9 Grammatical Pitfalls


[im-prov-uh-zey-shuh n, im-pruh-vuh-] /ɪmˌprɒv əˈzeɪ ʃən, ˌɪm prə və-/
the art or act of improvising, or of composing, uttering, executing, or arranging anything without previous preparation:
Musical improvisation involves imagination and creativity.
something improvised:
The actor's improvisation in Act II was both unexpected and amazing.
Origin of improvisation
1780-90; improvise + -ation
Related forms
improvisational, adjective Unabridged
Based on the Random House Dictionary, © Random House, Inc. 2015.
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Examples from the web for improvisation
  • And his years onstage, a lifetime of improvisation, mean his stump speech keeps getting better.
  • He saves the empty backgrounds for expressionistic improvisation in glowing pastel pinks, powder blues and pale yellows.
  • Distortions in the economy are being aggravated by the expansionary fiscal stance and policy improvisation.
  • Every time you do it, it gives you some surprise element, because there's improvisation involved with it.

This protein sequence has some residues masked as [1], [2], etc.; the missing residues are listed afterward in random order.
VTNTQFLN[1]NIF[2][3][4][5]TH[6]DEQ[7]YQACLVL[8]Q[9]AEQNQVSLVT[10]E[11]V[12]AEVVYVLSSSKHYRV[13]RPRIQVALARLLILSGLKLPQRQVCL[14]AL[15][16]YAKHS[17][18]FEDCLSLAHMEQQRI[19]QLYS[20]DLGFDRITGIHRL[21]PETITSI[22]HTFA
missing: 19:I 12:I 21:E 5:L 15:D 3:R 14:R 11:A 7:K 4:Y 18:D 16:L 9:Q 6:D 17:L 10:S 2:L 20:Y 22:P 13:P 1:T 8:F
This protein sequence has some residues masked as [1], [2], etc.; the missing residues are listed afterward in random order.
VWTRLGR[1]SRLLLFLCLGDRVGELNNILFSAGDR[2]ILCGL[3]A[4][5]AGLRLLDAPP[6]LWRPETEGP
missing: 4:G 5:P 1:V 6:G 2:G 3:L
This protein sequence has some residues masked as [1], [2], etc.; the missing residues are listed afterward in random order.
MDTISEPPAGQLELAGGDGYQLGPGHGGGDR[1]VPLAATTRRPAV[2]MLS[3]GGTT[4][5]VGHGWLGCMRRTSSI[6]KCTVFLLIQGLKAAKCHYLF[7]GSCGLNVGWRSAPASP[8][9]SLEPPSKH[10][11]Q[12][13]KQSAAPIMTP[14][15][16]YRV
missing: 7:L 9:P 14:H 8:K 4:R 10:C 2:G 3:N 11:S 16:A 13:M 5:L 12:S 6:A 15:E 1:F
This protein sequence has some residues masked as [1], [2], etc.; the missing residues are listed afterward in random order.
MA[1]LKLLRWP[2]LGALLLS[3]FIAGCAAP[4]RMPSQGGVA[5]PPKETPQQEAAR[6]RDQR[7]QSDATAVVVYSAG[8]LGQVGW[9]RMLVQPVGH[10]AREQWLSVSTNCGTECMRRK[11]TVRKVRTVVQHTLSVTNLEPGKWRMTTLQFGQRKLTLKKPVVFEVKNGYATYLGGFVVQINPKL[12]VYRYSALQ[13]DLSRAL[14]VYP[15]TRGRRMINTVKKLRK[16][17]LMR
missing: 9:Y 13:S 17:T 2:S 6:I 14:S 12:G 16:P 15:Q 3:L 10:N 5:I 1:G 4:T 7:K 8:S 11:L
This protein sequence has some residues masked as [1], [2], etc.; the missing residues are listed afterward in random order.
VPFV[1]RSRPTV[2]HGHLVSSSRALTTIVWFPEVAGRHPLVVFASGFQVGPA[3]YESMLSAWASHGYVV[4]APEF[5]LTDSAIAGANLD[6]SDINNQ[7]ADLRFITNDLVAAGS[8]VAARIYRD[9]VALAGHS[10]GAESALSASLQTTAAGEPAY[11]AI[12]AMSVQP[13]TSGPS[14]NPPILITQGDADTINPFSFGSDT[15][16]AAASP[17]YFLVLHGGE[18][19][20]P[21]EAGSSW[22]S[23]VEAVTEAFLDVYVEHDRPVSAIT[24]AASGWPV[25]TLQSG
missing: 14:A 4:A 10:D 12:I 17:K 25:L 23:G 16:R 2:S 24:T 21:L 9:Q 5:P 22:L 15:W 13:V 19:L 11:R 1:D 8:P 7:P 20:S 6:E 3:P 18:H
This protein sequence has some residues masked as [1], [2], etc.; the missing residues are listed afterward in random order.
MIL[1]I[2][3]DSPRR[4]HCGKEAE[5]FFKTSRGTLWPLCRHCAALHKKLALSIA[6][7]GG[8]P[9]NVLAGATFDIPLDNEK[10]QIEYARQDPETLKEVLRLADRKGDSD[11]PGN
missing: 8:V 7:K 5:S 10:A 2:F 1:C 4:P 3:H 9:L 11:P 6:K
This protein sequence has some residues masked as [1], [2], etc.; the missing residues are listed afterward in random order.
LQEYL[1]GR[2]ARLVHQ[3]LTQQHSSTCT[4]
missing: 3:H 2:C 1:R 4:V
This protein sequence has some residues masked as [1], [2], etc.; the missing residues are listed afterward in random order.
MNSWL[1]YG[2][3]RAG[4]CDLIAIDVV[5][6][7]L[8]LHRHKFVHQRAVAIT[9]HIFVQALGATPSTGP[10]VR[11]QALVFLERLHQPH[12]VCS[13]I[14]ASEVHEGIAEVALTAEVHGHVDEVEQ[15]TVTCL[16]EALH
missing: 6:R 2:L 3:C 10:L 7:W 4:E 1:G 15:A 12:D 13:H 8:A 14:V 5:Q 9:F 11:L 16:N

• If the improvisation involves alcohol and fire, so much the better.
  • The rest of the recording doesn't always reach that tune's high level of improvisation.
  • If we're honest with ourselves and with each other, we'd admit it is all improvisation.
  • Setting up a tribunal there was a matter of improvisation or making do.
  • The festival features dance and musical performances, hands-on art activities, improvisation and movement sessions.
  • It's all about creativity, all about improvisation rather than mastery.
British Dictionary definitions for improvisation


the act or an instance of improvising
a product of improvising; something improvised
Derived Forms
improvisational, improvisatory (ˌɪmprəˈvaɪzətərɪ; -ˈvɪz-; ˌɪmprəvaɪˈzeɪtərɪ; -trɪ) adjective
Collins English Dictionary - Complete & Unabridged 2012 Digital Edition
© William Collins Sons & Co. Ltd. 1979, 1986 © HarperCollins
Publishers 1998, 2000, 2003, 2005, 2006, 2007, 2009, 2012
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Word Origin and History for improvisation

mid-15c., "unforeseen happening;" 1786 as "act of improvising musically," from French improvisation, from improviser "compose or say extemporaneously," from Italian improvvisare, from improvviso "unforeseen, unprepared," from Latin improvisus "not foreseen, unforeseen, unexpected," from assimilated form of in- "not, opposite of" (see in- (1)) + provisus "foreseen," also "provided," past participle of providere "foresee, provide" (see provide).

Online Etymology Dictionary, © 2010 Douglas Harper
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